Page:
CLEARWATER, Fla. - When searching for adjectives to describe the Phillies' decision to tap Brett Myers as their Opening Day starter - relegating the unveiling of presumed ace Cole Hamels to the second game, April 2 - "curious" would seem the best place to start.
Except, when you listen to their rationale, it doesn't sound so curious after all.
It's easy to forget that Myers pitched into the eighth inning in the last Opening Day, holding Atlanta to three runs and four hits and striking out nine in a game the Phillies ultimately lost, 5-3. And it's even easier to downplay the psychological significance that accompanies the decision to place the ball in Myers' hands this time around. The Phils open March 31 at home against Washington.
But with closer Brad Lidge injured and Myers' success in that role last season, the Phillies wanted to make sure Myers knows they expect him to pitch, and pitch well, in the starting rotation.
"I don't want Brett looking forward to being a closer," pitching coach Rich Dubee said. "I want Brett preparing for Opening Day."
The Phillies decided the best way to accomplish that was to announce Myers as their starter an hour before the scheduled start of last night's rained-out exhibition against Florida State at Bright House Field.
Manager Charlie Manuel didn't pinpoint a reason why he made the decision, mentioning both setting up the rotation "the way we want it" and the following week's series against the Mets as factors.
All spring training, Manuel has gone out of his way to stress the fact that he views Myers as a top-of-the-rotation pitcher. At one point about a week ago, he called Myers and Hamels "No. 1 and No. 1A." Yesterday, while sitting behind a desk in the manager's office at Bright House Field, he told reporters that "both of them, to me, are No. 1."
From a mental perspective, Myers appears to have the most to gain from getting the ball on Opening Day. After the team announced that Lidge would undergo arthroscopic knee surgery and be sidelined 3 to 6 weeks, Dubee said he was concerned that Myers might get the impression that he would eventually end up back in the bullpen, as he did last season when the Phillies needed a replacement for then-closer Tom Gordon.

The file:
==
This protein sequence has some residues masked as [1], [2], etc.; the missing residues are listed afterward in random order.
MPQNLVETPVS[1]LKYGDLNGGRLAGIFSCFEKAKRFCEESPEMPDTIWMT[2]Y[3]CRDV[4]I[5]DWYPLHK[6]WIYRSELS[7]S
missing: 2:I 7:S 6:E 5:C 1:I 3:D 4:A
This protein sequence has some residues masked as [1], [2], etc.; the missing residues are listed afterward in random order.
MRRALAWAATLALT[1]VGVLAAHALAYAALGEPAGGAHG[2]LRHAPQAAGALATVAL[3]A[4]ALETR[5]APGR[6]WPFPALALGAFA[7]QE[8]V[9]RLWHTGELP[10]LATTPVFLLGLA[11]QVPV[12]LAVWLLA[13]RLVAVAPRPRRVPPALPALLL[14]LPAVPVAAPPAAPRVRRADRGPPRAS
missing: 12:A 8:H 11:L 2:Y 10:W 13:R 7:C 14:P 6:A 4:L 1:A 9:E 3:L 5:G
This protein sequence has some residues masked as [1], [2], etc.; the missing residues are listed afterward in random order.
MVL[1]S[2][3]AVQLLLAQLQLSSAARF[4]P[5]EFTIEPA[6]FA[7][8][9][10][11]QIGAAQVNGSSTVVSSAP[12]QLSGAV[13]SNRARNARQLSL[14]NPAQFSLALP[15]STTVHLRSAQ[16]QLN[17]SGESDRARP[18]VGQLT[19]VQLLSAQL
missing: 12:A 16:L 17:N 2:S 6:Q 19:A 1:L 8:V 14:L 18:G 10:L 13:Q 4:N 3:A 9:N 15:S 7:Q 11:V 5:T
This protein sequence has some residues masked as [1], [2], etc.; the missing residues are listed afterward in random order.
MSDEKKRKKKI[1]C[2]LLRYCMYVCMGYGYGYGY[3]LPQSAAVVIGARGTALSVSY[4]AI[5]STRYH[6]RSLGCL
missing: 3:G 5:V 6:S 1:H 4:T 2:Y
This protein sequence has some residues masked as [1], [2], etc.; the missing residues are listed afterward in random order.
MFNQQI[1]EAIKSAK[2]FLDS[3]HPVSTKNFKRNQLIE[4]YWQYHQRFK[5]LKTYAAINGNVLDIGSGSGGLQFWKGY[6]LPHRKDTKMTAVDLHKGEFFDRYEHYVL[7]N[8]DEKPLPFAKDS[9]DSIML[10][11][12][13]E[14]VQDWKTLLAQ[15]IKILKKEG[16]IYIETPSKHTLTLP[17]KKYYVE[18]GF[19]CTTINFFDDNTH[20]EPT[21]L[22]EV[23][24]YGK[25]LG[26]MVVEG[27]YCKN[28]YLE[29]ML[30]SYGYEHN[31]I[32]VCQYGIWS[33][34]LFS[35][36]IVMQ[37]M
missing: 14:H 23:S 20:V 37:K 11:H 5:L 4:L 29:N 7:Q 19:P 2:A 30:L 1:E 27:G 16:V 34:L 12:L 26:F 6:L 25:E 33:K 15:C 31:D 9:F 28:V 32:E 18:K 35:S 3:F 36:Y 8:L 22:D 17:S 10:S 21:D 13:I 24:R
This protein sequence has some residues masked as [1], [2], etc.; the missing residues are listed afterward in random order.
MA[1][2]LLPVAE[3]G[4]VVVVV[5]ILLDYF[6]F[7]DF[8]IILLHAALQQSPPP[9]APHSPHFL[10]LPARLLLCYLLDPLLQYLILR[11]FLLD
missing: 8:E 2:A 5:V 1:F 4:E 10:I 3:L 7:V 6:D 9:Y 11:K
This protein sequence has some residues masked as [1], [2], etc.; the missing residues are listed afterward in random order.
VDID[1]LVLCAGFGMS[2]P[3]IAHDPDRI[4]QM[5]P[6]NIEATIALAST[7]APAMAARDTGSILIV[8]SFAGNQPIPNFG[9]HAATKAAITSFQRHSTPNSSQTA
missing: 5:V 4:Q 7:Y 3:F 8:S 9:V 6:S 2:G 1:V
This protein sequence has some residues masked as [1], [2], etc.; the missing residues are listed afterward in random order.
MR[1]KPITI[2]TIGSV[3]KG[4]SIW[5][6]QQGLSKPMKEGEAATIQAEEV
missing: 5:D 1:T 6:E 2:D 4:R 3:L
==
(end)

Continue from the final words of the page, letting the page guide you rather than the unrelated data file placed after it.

Though Myers, 27, has said he is more than willing to return to the rotation, he has also made no secret of his love for closing games. Last season, he converted 21 of 24 save opportunities and was a big factor for the Phillies in their late-season charge to the National League East title.
But Manuel and Dubee also wanted to make sure Myers understands how much they appreciate his self-sacrifice the past year. The righty will be a free agent following the 2009 season, which gives him plenty of incentive to find a specific role and excel in it before he hits the market. Nevertheless, Myers, who won 50 games as a starter from 2003-06, didn't complain when the team asked him to move to the bullpen. And he didn't complain when they asked him to move back to the rotation.
"Unselfishly, Brett went into the bullpen last year," Dubee said. "At first, it was probably a shock to him. He accepted it and did a hell of a job for us. He showed [he was] a pretty good team player by doing so. So part of it is a reward for him."
In his career, Myers is 59-47 with a 4.34 ERA, 773 strikeouts and 325 walks. He has pitched in 193 games, 143 of them starts.
"I'm open to anything," Myers said. "I liked closing, but I'm here to help the team. I can obviously do both. I've done both pretty well, so hopefully I can continue to succeed in what my role is this year."
Throughout the offseason, Manuel and Dubee contemplated making Myers their Opening Day starter. Assistant general manager Ruben Amaro Jr. said yesterday he "absolutely" agrees with the decision.
Manuel said he talked with Hamels, who went 15-5 with a 3.39 ERA last season, and that the lefthander was "definitely OK" with the situation.
"We had a good conversation," Manuel said. "I told him look, he was our No. 1 starter last year and he had a big year."
Hamels was unavailable to speak with the media by the time Manuel made the announcement.